Meditation and Mindfulness

Practicing meditation and mindfulness regularly will change how you relate to your life. If you practice mindfulness all the time, then there is no need to make a distinction between meditation and mindfulness. Until then, it is good to distinguish between the two practices. Mindfulness is an approach to life that involves bringing your awareness and compassion to the present moment. Meditation is taking devoted time to practice sustained focus. If you meditate regularly, you naturally practice mindfulness throughout your day. If you are mindful regularly, you naturally find times to meditate throughout your day. When this becomes your normal way of being, you just do it.

If you do not have a regular meditation practice, you can still practice mindfulness. Being mindful doesn’t take any extra time, it doesn’t take any extra energy. To practice mindfulness, you need to check in with your mind and body. We do this naturally when we get hungry, thirsty, tired, or have to go to the bathroom. We get signals that we have to take care of our body. When we notice those feelings, we act and take care of our body. Mindfulness is like that.

Our whole experience comes to us through our body. We see, hear, touch, smell and taste through our bodies. Our mind takes all of that in and makes an experience out of it. Being mindful is simply noticing what is happening, recognizing the experience, and finding compassion to ease pain.

When you practice mindfulness, you recognize that everything is constantly changing. You also recognize how you relate to each change. You see what changes feel good and what changes hurt. Rather than wishing that things wouldn’t change, or wouldn’t hurt, you continually address the hurt you encounter with compassion. Compassion recognizes, engages, and soothes the pain. If the pain moves on, it releases the pain.

Your brain and body are constantly changing too. Your current brain and body has created your current mind. As you practice mindfulness, you allow your wisdom the opportunity to influence the change process. Your brain, body and mind naturally become more compassionate and aware.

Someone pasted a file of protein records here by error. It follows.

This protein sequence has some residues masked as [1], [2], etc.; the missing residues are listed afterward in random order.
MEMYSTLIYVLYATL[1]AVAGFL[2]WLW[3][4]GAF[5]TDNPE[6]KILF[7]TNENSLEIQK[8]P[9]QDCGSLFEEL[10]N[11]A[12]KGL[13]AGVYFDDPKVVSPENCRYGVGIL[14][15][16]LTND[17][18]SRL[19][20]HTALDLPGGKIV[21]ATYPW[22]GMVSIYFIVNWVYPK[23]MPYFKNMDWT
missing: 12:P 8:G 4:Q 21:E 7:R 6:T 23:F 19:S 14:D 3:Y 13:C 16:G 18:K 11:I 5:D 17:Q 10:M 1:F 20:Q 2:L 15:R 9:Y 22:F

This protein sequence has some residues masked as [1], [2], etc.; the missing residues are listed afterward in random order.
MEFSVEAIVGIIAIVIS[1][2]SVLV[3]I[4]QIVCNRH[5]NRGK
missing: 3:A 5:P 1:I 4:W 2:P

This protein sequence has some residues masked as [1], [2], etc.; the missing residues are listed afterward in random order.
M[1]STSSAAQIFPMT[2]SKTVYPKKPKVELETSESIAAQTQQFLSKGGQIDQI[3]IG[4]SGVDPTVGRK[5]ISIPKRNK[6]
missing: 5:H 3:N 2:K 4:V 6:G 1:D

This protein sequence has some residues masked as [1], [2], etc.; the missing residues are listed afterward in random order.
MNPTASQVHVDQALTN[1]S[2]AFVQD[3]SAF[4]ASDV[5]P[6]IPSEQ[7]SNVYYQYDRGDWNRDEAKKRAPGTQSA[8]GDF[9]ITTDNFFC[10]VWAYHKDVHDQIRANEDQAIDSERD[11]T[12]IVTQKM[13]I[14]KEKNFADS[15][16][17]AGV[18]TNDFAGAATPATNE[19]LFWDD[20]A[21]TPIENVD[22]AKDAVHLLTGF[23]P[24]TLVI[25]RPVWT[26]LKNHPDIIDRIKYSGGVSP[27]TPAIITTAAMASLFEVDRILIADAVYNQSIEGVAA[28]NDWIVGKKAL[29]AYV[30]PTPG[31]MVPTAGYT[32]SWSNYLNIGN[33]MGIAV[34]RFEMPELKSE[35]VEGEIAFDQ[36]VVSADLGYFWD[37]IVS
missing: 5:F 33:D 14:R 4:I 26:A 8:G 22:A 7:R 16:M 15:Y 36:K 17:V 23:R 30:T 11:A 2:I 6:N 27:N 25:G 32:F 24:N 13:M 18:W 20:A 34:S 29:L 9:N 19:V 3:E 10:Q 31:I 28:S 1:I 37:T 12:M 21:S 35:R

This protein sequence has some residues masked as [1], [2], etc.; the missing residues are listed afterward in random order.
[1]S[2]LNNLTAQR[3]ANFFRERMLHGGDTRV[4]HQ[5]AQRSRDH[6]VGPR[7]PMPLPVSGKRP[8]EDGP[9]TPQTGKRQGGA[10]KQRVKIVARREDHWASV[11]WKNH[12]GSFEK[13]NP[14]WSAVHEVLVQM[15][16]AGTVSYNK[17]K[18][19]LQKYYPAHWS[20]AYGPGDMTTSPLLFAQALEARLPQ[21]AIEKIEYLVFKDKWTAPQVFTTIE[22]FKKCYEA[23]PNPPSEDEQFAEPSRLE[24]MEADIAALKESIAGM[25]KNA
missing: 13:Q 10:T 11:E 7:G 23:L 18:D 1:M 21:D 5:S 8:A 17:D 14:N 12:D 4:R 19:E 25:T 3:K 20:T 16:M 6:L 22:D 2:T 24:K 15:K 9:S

A simple mindfulness practice involves checking in with your body throughout the day. Take time to breathe. A conscious breath is a compassionate breath. Notice your sighs, they are your body relieving tension. When you bring your attention to a sigh, it becomes an act of compassion. When you notice your pain or the pain in others, take a moment for compassionate reflection. When you change activities, take a moment to notice that you are changing. Let go of the old and engage in the new. When you walk, notice your steps. When you eat, taste your food. Meet the good sensations with appreciation and the difficult sensations with compassion. Keep noticing what you notice.

You can start a mindfulness practice as you go about your daily routines and notice your awareness. If you want to increase your mindful abilities, add a meditation practice. If you want to start with a meditation practice, begin by meditating. Try to confine your mindfulness to the 20 minutes that you spend meditating. You won’t be able to contain it. It will spill out into your day. That is how meditation leads to mindfulness.

Your wisdom loves to reorganize your brain, body and mind to feel alive and well. Meditation and mindfulness lets that happen.


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